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Children still grow up separated from their families in Eastern Europe and Central Asia.
UNICEF helps accelerate national nutrition investment strategy
TASHKENT, Uzbekistan, 2 June 2010. – Representatives of the Government, specialized health institutions, development agencies, food manufacturers and other stakeholders met today to review progress in the implementation of the National Nutrition Investment Strategy and discuss the way forward. The meeting was convened by the Ministry of Health with UNICEF support.
The national Nutrition Investment Strategy (NIS) was developed by the Government, Ministries and other state agencies of Uzbekistan jointly with UNICEF, the World Bank and other national and international stakeholders in February 2009. The strategy promotes an integrated, comprehensive and high-impact package that addresses micronutrient deficiencies mitigation among the population, especially children and women.
Proper nutrition is crucial for a healthy development of children and beneficial to their mothers, families and society. Yet, in Uzbekistan, micronutrient deficiencies of iodine, iron, vitamin A, folic acid and other micronutrients are common and cause various disorders. A low level of exclusive breastfeeding and improper practices in the nutrition of children and pregnant women result in high levels of microelement deficiency affecting early childhood development negatively. In the long run, lack of microelements impacts the population’s health, life expectancy and quality of life.
UNICEF has been working with the Ministry of Health and other relevant partners to improve the nutritional value of food and ensure proper practices for children’s feeding. Support is provided to law and policy development on nutrition and food security. In recent years, UNICEF supported programme interventions on infant and young child feeding, micronutrients supplementation, such as Vitamin A and supports flour fortification, universal salt iodization, and exclusive breastfeeding promotion. High level international consultants are engaged to support the Nutrition Strategy through research, policy review and gap analysis, and provision of comprehensive recommendations on accelerating implementation of NIS.
According to MICS 2006, only 53% of the households consume iodized salt, close to 60% of 1st grade flour manufactured in Uzbekistan is fortified (“Uzdonmakhsulot”). The law of universal salt iodization was enacted in 2007 and another law on micronutrient deficiencies is awaiting Senate’s approval.
However, much remains to be done in the country for sustainable elimination of micronutrient deficiencies. There is a need to improve coordination of all stakeholders with varied interests and integrate the National Nutrition Investment Strategy into broader Government programmes to leverage resources. Strengthening advocacy with policy and law makers on the cost-effectiveness of micronutrient supplementation and increasing public awareness on the importance of balanced nutrition remains another challenge.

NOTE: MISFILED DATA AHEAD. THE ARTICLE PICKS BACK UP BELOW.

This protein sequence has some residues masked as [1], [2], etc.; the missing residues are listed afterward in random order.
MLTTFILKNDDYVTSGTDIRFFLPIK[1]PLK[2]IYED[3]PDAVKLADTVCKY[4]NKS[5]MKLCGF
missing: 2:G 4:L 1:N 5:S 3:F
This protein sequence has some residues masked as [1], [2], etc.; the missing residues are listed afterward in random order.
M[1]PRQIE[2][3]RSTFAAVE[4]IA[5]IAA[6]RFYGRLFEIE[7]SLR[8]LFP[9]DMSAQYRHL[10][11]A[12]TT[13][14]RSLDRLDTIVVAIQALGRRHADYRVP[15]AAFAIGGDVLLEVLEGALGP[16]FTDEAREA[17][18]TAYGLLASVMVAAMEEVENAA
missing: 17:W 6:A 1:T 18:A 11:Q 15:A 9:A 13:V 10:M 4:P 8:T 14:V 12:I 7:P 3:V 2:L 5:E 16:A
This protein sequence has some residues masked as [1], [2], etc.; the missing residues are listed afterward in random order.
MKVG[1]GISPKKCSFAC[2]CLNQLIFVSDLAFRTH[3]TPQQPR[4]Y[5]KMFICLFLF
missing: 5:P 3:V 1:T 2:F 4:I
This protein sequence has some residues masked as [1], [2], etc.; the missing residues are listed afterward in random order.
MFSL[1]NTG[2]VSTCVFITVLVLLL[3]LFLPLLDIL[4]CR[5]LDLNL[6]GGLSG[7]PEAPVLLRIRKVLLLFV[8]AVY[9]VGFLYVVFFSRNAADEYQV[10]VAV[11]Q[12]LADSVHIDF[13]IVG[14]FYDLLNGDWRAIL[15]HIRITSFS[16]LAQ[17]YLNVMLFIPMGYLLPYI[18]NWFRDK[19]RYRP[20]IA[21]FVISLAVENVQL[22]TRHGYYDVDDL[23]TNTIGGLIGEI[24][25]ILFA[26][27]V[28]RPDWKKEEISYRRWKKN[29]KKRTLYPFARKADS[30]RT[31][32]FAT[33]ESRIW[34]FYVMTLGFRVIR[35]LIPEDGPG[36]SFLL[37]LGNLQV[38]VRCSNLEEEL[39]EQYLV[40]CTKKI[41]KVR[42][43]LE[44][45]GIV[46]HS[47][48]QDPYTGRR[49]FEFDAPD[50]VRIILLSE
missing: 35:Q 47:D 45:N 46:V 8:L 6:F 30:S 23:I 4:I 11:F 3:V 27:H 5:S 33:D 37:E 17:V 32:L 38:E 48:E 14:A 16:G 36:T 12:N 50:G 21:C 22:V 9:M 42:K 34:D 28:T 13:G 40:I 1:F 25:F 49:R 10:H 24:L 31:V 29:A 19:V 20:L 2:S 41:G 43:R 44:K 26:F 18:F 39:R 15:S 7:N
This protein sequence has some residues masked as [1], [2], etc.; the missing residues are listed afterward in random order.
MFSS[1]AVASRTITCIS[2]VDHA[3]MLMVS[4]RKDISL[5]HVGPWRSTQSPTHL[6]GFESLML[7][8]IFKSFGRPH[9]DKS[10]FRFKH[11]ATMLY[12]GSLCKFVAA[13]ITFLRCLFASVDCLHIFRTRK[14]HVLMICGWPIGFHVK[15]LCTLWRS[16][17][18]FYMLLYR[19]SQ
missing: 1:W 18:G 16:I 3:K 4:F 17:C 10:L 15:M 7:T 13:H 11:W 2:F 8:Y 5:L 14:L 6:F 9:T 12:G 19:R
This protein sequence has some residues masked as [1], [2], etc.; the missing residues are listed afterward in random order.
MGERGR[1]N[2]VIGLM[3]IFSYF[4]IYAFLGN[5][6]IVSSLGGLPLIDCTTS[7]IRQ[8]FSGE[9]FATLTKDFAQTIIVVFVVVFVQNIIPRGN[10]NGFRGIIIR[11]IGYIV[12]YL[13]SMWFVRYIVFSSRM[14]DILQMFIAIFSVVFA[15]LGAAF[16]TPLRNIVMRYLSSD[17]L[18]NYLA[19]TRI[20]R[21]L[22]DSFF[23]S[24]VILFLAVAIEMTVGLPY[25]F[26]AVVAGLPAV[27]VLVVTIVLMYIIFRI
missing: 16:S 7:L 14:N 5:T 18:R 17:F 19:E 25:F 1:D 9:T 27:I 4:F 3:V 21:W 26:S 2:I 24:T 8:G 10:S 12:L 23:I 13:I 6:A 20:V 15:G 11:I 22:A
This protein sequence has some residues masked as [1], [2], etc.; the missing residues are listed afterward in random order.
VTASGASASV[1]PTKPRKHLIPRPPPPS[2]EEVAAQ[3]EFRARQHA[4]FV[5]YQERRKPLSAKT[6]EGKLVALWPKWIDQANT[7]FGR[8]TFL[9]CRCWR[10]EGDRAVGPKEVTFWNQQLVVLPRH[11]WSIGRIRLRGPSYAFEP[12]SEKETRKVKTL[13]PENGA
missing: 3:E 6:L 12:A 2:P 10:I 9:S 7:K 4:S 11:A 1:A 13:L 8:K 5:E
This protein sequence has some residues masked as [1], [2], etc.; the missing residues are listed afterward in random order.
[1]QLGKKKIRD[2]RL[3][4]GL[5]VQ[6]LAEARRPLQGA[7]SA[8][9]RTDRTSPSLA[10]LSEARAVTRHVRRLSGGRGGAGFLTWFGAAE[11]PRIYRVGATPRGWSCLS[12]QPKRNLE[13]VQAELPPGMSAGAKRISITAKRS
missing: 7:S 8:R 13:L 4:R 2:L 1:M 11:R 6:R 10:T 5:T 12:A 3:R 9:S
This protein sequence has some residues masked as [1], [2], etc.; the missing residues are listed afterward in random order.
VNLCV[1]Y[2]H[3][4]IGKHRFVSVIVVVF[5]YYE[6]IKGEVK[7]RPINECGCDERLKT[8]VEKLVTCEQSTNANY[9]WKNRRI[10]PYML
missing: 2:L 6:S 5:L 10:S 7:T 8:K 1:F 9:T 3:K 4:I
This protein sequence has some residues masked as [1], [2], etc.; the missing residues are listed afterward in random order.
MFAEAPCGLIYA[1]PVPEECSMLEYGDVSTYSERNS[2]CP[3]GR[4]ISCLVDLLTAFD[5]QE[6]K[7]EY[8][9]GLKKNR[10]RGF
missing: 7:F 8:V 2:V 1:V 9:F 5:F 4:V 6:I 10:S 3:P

“With this strategy in place, effective, evidence based interventions addressing the immediate causes of under nutrition are ready to be scaled up. But we may, all together recognise the challenge that is the operationalization of this document into concrete actions so that the population benefit from the key interventions outlined,” said Jean Michel Delmotte, UNICEF Representative in Uzbekistan. “Let me take some critical examples: full coverage of exclusive breast feeding would have the biggest impact, reducing child mortality by 9 %. Universal coverage of iodization of household salt would result in annual economic gains of 9 billion sums. Addressing the chronic malnutrition by quality complementary feeding, timely treatment of diarrhoea and zinc supplementation would produce annual gains of 61 billion sums. These are simple low cost high impact interventions which families need to be aware and practice. UNICEF is working with the Ministry of Health and other partners to promote exclusive breast feeding, quality complementary feeding and universal iodization of salt but multipronged approaches and several years of commitment are required to scale up the nationwide coverage.”
It is expected that today’s stakeholder meeting will help reinforce commitments of the involved parties and map out an action plan on the accelerated implementation of the National Nutrition Investment Strategy.
For further information, please contact: Bakhodir Rakhimov, UNICEF Nutrition Officer, at 99871-2339512.